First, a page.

A more inclusive aviation sector is happening slowly but surely as Delta‘s diversity reports show an increase in ethnic diversity throughout the company. The airline aims to ensure more women, Black people and those from under-represented ethnic groups are being hired in roles spanning across the company.
A positive future ahead as Delta’s diversity report shows an increase in underrepresented groups
In alliance with the company’s ‘Close the Gap’ initiative, this year has seen a growth in ethnic representation within Delta’s workforce. A total of 27% people working under Delta identify as black, 22% identify as an underrepresented racial and ethnic group (UREG)* and 42% identified as women. The former two groups have seen a significant improvement in those hired compared to last year (2021 saw 21% identifying as black and 19% from UREG), whereas women saw a 0.46% decrease in their numbers.
This is the second annual report dedicated to measuring the diversity among those working for Delta. In 2020, CEO Ed Bastian shared a public memo to employees speaking on the global outcry from the Black Lives Matter movement and where Delta could improve in its own contributions to the communities affected. From this memo came the goal of doubling the amount of black staff hired as Officers and Directors, as well as Board of Directors, by 2025.
Keyra Lynn Johnson, Vice President of Delta and Chief Officer of Diversity, Equity and Inclusion, spoke on the company’s growth in the past year regarding Delta’s diversity reports. She comments:
“The deliberate steps we’ve taken, like introducing a skills-first hiring approach, reinforcing the importance of diverse hiring panels and creating apprenticeship opportunities, are components that continue delivering results. We know that the path to a more equitable business is a journey, but years later, these results are showing us we are moving in the right direction.”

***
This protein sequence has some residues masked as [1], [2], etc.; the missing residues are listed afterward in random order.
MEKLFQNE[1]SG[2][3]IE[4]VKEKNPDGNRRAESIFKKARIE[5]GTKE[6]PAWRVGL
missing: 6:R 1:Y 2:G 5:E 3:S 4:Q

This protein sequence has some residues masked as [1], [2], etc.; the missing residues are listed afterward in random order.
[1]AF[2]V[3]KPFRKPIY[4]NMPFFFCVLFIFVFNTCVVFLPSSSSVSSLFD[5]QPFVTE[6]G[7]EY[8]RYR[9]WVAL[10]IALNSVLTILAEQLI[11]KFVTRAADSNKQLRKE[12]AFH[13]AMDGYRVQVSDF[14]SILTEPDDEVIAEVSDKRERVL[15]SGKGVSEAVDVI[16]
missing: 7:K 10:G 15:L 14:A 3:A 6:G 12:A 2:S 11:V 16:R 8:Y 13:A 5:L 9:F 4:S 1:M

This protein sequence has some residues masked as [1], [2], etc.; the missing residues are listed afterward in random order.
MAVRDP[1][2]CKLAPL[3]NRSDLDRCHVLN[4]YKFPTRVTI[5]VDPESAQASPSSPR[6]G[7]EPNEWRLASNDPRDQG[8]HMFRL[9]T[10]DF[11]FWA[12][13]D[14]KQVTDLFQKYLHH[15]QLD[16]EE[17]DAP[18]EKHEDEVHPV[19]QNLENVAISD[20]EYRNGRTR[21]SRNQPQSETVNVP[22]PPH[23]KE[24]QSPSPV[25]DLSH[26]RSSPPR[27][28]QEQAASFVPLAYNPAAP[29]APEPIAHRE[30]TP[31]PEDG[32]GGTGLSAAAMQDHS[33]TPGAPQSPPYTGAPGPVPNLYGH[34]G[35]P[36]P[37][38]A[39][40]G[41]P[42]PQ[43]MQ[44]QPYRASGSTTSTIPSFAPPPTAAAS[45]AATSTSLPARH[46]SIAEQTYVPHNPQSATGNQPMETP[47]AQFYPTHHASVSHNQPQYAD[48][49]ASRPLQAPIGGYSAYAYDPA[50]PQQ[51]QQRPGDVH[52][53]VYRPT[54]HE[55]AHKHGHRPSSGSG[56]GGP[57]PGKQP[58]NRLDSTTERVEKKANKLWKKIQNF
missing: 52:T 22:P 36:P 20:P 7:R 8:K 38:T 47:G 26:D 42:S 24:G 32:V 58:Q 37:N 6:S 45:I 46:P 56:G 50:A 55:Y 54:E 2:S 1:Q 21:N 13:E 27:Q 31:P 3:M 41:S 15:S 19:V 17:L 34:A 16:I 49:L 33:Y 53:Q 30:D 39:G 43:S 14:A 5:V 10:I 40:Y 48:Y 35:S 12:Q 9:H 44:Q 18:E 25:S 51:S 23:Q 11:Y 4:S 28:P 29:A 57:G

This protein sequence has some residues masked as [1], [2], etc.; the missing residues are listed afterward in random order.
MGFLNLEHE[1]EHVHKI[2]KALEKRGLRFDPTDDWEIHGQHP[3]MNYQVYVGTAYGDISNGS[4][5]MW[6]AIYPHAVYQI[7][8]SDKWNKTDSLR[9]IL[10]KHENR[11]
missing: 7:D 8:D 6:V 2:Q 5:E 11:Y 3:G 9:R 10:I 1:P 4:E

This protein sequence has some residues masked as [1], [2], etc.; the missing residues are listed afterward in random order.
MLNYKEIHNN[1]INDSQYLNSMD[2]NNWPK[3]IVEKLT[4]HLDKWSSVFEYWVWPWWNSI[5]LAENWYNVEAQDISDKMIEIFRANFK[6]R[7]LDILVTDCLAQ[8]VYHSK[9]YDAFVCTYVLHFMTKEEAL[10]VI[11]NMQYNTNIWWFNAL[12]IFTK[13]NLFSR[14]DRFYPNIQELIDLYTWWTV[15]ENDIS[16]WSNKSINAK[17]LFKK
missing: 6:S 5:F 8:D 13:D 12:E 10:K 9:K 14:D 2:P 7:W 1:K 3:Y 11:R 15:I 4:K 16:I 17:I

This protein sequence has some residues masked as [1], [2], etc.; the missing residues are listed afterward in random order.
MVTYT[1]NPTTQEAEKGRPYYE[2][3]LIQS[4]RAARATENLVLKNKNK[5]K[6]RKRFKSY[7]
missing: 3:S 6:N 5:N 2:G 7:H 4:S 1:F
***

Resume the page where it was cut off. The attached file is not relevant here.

The memo details the steps the airline is committed to accomplishing, such as redesigning the talent strategy and doubling its spending on black-owned businesses. CEO Bastian stresses the importance of everyone not only becoming more conscious of the needs of oppressed communities but also being involved in making these changes happen (here he quotes Rep. John Lewis, “If not us, then who? If not now, then when?”).
Delta’s diversity report shows a decrease in underrepresented groups in senior roles
An area Delta has pointed out in their report is their gap in senior management, which saw an increase for women hired (29% to 34% within the year’s first quarter). However, black staff and those in UREG saw a decrease in staff at a senior level. With black staff, both the managing director level and vice president level saw a decline from 7% (the former to 6%, the latter to 5%); and UREG saw a similar decline in both levels from 18% to 16% in MD and 16% to 15% in VP.
The diversity within Delta seems to show a steady improvement. By rebuilding its previous hiring structures and implementing more opportunities for those underrepresented to gain fair access to senior roles, the airline continues to hold itself accountable to the statement it made two years ago. Although this is a promising outcome, Delta has identified that there is still a long way to go as these changes do not happen overnight.
Ed Bastian’s full memo detailing Delta’s strive to better racial and ethnic representation can be viewed here.
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*Underrepresented racial and ethnic groups include: Asian, Latin/Hispanic, Native American, Alaska Native, Native Hawaiian, Pacific Islander, and Two or More races/ethnicities.